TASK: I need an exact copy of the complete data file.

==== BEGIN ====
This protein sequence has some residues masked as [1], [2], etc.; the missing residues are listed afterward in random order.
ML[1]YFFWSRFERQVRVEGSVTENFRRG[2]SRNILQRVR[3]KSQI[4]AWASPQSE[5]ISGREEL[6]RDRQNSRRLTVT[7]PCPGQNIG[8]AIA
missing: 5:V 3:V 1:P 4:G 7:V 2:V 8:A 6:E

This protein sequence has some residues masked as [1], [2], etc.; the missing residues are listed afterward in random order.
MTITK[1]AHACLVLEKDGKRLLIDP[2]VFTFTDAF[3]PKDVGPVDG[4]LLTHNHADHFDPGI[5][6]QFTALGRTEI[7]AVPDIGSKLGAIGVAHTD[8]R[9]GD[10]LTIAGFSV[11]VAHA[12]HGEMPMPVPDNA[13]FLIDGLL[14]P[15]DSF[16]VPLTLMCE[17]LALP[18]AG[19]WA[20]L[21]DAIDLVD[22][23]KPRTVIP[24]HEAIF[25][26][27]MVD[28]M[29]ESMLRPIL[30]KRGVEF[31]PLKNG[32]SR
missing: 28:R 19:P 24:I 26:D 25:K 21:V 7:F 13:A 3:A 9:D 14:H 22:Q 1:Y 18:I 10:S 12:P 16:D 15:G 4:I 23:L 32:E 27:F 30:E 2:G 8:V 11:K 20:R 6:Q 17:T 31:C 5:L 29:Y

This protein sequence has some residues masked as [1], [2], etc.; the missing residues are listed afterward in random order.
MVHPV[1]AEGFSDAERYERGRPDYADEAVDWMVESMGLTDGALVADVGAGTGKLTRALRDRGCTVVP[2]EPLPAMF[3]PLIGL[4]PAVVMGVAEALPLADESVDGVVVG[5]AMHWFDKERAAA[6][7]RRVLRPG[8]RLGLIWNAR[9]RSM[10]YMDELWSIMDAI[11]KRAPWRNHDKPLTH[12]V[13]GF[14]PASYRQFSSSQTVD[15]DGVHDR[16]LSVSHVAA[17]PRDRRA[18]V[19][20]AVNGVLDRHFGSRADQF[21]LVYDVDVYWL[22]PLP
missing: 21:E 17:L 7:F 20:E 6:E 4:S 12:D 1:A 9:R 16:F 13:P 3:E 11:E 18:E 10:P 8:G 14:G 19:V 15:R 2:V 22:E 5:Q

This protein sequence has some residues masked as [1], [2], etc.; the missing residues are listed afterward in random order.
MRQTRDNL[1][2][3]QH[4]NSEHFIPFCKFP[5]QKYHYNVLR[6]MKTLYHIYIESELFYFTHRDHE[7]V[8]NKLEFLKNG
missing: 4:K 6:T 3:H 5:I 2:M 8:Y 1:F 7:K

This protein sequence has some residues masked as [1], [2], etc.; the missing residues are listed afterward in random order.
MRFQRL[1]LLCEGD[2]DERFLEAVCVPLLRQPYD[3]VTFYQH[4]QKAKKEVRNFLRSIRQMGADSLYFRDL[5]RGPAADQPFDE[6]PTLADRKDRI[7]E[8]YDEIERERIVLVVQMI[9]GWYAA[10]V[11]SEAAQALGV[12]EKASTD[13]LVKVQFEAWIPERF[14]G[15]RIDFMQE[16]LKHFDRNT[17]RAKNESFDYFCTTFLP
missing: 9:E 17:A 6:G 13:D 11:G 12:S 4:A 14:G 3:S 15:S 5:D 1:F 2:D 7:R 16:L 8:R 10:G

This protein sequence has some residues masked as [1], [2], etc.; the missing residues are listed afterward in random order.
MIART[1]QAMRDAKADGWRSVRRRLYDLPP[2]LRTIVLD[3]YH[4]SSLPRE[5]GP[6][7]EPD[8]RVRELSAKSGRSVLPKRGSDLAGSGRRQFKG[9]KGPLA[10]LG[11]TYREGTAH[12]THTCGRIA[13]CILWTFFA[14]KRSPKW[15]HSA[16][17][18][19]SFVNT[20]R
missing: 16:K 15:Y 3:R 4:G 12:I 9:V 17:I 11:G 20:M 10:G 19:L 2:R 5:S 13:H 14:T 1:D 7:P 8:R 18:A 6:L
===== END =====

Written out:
This protein sequence has some residues masked as [1], [2], etc.; the missing residues are listed afterward in random order.
ML[1]YFFWSRFERQVRVEGSVTENFRRG[2]SRNILQRVR[3]KSQI[4]AWASPQSE[5]ISGREEL[6]RDRQNSRRLTVT[7]PCPGQNIG[8]AIA
missing: 5:V 3:V 1:P 4:G 7:V 2:V 8:A 6:E

This protein sequence has some residues masked as [1], [2], etc.; the missing residues are listed afterward in random order.
MTITK[1]AHACLVLEKDGKRLLIDP[2]VFTFTDAF[3]PKDVGPVDG[4]LLTHNHADHFDPGI[5][6]QFTALGRTEI[7]AVPDIGSKLGAIGVAHTD[8]R[9]GD[10]LTIAGFSV[11]VAHA[12]HGEMPMPVPDNA[13]FLIDGLL[14]P[15]DSF[16]VPLTLMCE[17]LALP[18]AG[19]WA[20]L[21]DAIDLVD[22][23]KPRTVIP[24]HEAIF[25][26][27]MVD[28]M[29]ESMLRPIL[30]KRGVEF[31]PLKNG[32]SR
missing: 28:R 19:P 24:I 26:D 25:K 21:V 7:F 13:A 3:A 9:D 14:H 22:Q 1:Y 18:I 10:S 12:P 16:D 15:G 4:I 23:L 32:E 27:F 30:E 2:G 8:V 11:K 20:R 6:Q 17:T 31:C 5:L 29:Y

This protein sequence has some residues masked as [1], [2], etc.; the missing residues are listed afterward in random order.
MVHPV[1]AEGFSDAERYERGRPDYADEAVDWMVESMGLTDGALVADVGAGTGKLTRALRDRGCTVVP[2]EPLPAMF[3]PLIGL[4]PAVVMGVAEALPLADESVDGVVVG[5]AMHWFDKERAAA[6][7]RRVLRPG[8]RLGLIWNAR[9]RSM[10]YMDELWSIMDAI[11]KRAPWRNHDKPLTH[12]V[13]GF[14]PASYRQFSSSQTVD[15]DGVHDR[16]LSVSHVAA[17]PRDRRA[18]V[19][20]AVNGVLDRHFGSRADQF[21]LVYDVDVYWL[22]PLP
missing: 21:E 17:L 7:F 20:E 6:E 4:S 12:D 1:A 9:R 16:F 13:P 3:E 11:E 18:E 10:P 8:G 14:G 19:V 15:R 2:V 22:E 5:Q

This protein sequence has some residues masked as [1], [2], etc.; the missing residues are listed afterward in random order.
MRQTRDNL[1][2][3]QH[4]NSEHFIPFCKFP[5]QKYHYNVLR[6]MKTLYHIYIESELFYFTHRDHE[7]V[8]NKLEFLKNG
missing: 4:K 6:T 3:H 5:I 2:M 8:Y 1:F 7:K

This protein sequence has some residues masked as [1], [2], etc.; the missing residues are listed afterward in random order.
MRFQRL[1]LLCEGD[2]DERFLEAVCVPLLRQPYD[3]VTFYQH[4]QKAKKEVRNFLRSIRQMGADSLYFRDL[5]RGPAADQPFDE[6]PTLADRKDRI[7]E[8]YDEIERERIVLVVQMI[9]GWYAA[10]V[11]SEAAQALGV[12]EKASTD[13]LVKVQFEAWIPERF[14]G[15]RIDFMQE[16]LKHFDRNT[17]RAKNESFDYFCTTFLP
missing: 9:E 17:A 6:G 13:D 11:G 12:S 4:A 14:G 3:S 15:S 5:D 1:F 2:D 7:R 16:L 8:R 10:G

This protein sequence has some residues masked as [1], [2], etc.; the missing residues are listed afterward in random order.
MIART[1]QAMRDAKADGWRSVRRRLYDLPP[2]LRTIVLD[3]YH[4]SSLPRE[5]GP[6][7]EPD[8]RVRELSAKSGRSVLPKRGSDLAGSGRRQFKG[9]KGPLA[10]LG[11]TYREGTAH[12]THTCGRIA[13]CILWTFFA[14]KRSPKW[15]HSA[16][17][18][19]SFVNT[20]R
missing: 16:K 15:Y 3:R 4:G 12:I 9:V 17:I 11:G 20:M 10:G 19:L 2:R 5:S 13:H 14:T 1:D 7:P 8:R 18:A 6:L